While it can certainly be argued that every vote matters in an election, the courts are likely to ask if there was indeed a material impact on the results of the polls. It would seem simply unbelievable that a vast conspiracy existed involving different political parties and the IEC to “steal the election” from these smaller players. Certainly, pictures of clean thumbs on Twitter will not be enough. Rather, proper evidence will have to be produced before any judge even begins to take the case seriously.

However, there may in fact be another agenda at play.

One of the dynamics of the Zuma era was a continual subtle undermining of the legitimacy of many of our institutions. People would make claims against judges, against Chapter Nine Institutions, against the former public protector (including the claim, never withdrawn, that she might be a CIA agent). The aim of this was not necessarily to cause an immediate impact, but perhaps to just continually weaken these bodies in the eyes of the public. This then would make it easier to confront them when they tried to perform their duty in the post-Zuma recovery that is likely to take years.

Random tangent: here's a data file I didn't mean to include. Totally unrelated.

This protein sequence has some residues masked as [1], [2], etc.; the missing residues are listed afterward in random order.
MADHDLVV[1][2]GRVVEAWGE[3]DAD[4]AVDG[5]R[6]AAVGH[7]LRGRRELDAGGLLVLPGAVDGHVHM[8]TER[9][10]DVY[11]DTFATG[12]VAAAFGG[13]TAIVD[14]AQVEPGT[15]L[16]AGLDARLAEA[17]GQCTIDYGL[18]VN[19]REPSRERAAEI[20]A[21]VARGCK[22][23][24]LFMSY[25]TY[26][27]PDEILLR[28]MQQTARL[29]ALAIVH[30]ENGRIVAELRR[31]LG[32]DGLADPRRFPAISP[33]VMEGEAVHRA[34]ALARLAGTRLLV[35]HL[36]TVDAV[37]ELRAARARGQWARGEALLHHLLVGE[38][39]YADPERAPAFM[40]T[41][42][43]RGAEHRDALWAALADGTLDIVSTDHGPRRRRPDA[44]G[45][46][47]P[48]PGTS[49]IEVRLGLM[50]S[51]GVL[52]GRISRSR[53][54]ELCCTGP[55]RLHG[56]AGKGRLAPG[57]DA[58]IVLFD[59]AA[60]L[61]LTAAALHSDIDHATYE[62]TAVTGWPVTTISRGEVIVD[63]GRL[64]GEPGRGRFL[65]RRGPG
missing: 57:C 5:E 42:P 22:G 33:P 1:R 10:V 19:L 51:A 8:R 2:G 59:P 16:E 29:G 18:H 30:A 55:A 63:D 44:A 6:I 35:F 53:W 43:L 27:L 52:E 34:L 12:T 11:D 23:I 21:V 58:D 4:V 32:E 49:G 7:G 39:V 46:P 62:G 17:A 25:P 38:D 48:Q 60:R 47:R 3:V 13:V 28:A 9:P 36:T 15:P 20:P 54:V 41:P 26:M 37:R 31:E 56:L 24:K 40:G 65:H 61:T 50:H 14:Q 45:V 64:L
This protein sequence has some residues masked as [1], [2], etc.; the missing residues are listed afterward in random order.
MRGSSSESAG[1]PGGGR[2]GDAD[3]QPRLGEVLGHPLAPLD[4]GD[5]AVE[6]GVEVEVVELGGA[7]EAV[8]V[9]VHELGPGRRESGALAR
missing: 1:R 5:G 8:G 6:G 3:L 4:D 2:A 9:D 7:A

It could well be that this challenge, and the very public pronouncements about it, is just part of that agenda. It is clear that there is much more political and legal drama to come involving Zuma and those who supported him during his time in office. The various institutions of government will be brought into play during this drama. And it could be to some people’s advantage if the legitimacy of these bodies was weakened significantly before it all starts.

This could mean then, that while this challenge to the IEC is all but guaranteed to be ultimately unsuccessful, it could in fact be part of a much greater agenda. DM